The New Senate Chamber

New Senate Chamber
The new Senate Chamber is decorated in red and white, the Crossland colors of the Maryland Flag. Woven into the carpet is the Great Seal of 1648. The Senate Chamber has two visitors' galleries which may be entered from the second floor. There are 47 senators, one from each of Maryland's legislative districts. The Maryland General Assembly meets every year for 90 calendar days, beginning on the second Wednesday in January.

  • The First Citizen Award
  • Portraits of Maryland's four signers of the Declaration of Independence are on the side walls. Beginning with the portraits on the left and going clockwise around the room, they are:

    • William Paca (1740-1799) by John Beale Bordley (1800-1882). This portrait was painted in 1836, and the head is after Charles Willson Peale. Paca was governor of Maryland, 1782-85.
    • Thomas Stone (1743-1787) by John Beale Bordley. The head of this portrait, which was painted in 1836, is after Robert Edge Pine (1730?-1788). Stone served in both the Maryland House of Delegates and the Maryland Senate.
    • Charles Carroll of Carrollton, (1737-1832), by Thomas Sully (1783-1872). This portrait was painted in 1834, after Carroll's death and is based on life studies for the "Marquis of Wellesley" portrait. Carroll was the only Roman Catholic signer of the Declaration of Independence. He was a member of the Maryland Senate from 1790-1800 and its president in 1783. He was also a U.S. Senator from Maryland and resigned from the U.S. Senate to retain his seat in the Maryland Senate. At the time of his death in 1832, he was the last surviving signer.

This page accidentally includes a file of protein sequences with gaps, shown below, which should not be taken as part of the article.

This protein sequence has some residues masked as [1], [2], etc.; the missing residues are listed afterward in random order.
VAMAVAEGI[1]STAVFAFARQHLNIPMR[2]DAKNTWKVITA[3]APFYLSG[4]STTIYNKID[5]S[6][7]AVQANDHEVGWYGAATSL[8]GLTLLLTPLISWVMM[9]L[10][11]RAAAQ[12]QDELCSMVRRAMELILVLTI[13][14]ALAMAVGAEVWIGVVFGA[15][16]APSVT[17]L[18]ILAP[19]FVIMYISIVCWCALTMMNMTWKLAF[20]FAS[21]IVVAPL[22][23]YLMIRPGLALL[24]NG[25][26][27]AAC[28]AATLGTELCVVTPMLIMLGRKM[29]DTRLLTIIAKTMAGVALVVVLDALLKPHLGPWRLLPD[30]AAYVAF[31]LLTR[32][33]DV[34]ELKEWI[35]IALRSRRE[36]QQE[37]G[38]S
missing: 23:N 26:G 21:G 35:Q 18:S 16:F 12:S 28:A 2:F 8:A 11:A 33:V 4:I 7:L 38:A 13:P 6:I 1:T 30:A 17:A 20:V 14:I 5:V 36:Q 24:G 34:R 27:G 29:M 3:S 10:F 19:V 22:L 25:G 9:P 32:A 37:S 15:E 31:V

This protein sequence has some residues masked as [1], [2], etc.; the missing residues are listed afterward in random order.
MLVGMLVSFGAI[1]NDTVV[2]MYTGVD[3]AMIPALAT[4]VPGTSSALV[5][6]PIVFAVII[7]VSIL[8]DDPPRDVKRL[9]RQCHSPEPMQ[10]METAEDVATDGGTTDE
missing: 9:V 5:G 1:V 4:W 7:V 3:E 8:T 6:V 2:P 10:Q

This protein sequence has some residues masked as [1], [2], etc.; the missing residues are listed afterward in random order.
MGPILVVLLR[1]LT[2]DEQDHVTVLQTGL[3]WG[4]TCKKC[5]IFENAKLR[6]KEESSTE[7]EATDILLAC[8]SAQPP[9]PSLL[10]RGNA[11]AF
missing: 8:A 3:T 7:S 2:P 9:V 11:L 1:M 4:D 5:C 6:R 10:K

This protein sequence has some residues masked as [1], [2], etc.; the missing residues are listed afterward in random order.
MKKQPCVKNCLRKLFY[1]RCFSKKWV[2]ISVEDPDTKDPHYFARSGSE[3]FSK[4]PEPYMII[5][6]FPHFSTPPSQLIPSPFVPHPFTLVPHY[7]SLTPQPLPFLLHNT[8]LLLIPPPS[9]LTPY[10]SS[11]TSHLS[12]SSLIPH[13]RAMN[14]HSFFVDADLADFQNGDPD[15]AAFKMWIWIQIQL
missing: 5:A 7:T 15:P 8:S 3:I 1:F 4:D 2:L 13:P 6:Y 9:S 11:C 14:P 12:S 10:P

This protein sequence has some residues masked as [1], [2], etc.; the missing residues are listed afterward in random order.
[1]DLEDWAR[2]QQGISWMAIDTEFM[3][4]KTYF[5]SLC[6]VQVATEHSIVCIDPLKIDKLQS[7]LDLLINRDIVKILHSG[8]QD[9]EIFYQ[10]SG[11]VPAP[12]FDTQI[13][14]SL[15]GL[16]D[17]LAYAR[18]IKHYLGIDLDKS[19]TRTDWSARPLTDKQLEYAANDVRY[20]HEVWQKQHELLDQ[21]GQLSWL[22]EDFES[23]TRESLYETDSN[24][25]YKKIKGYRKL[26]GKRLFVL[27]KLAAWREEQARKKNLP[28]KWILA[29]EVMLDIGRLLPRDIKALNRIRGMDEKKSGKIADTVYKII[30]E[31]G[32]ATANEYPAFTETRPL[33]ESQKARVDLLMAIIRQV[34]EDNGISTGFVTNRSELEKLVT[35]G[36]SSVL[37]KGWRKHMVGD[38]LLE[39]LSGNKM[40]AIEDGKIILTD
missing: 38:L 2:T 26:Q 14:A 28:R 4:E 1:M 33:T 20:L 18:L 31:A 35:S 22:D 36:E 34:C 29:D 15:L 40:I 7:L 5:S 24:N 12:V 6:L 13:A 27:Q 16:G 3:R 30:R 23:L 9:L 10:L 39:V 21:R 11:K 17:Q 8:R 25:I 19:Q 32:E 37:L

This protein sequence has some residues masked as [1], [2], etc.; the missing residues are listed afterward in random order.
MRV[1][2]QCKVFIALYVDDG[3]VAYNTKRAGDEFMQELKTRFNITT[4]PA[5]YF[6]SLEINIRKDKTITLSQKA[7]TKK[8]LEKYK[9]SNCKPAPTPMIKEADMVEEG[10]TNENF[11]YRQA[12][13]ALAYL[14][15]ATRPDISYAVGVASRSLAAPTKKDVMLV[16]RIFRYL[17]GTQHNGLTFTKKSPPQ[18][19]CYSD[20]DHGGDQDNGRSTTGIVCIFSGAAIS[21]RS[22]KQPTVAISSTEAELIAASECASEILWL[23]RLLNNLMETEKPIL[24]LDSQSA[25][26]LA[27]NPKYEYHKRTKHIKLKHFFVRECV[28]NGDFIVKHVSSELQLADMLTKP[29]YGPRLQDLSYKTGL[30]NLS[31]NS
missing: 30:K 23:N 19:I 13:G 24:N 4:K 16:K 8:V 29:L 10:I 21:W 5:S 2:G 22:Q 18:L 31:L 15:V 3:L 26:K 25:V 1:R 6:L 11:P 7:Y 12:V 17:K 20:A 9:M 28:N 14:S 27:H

• Samuel Chase (1741-1811) by John Beale Bordley. The head of this portrait, which was painted in 1836, is after the 1811 portrait by John Wesley Jarvis. Chase was an associate justice of the U.S. Supreme Court from 1796-1811.

    On the back wall of the Senate Chamber are portraits of Edwin Warfield and John Walter Smith, both former governors and presidents of the Maryland Senate. It was during the administrations of these two men that the present annex to the State House, which contains both the Senate and House of Delegates Chambers, was built. At the same time, the Old Senate Chamber was restored to its appearance of 1783 when George Washington resigned as Commander-in-Chief of the Continental Army.

    • Edwin Warfield (1848-1920) by Thomas Cromwell Corner (1865-1938). Warfield was a member of the Maryland Senate from 1882-86 and its president in 1886. He was governor of Maryland from 1904-08.
    • John Walter Smith (1845-1925) by Thomas Cromwell Corner. Smith was a member of the Maryland Senate from 1890-98 and was its president in 1894. He was governor of Maryland from 1900-04. Smith served in the U.S. House of Representatives from March 1899 - January 1900 and in the U.S. Senate from March 26, 1908 - March 1921.

    On the desk at the front of the chamber are two small statues, or maquettes. The one on the left is of John Hanson (1721-1783), a Marylander and the first President of the United States under the Articles of Confederation in 1781. The one on the right is Charles Carroll of Carrollton. These are smaller versions of the statues on display in the U.S. Capitol by Richard E. Brooks.

    The skylight is by Tiffany & Co. and was installed during the construction of the annex addition to the State House in 1902-05. The annex was designed by the architects Baldwin & Pennington. The skylight was completely restored in 1989-90.

    Portraits and statues in the New Senate Chamber

    William Paca
    Thomas Stone
    Charles of Carrollton
    Samuel Chase
    Edwin Warfield
    John Walter Smith
    John Hanson
    Charles of Carrollton Statue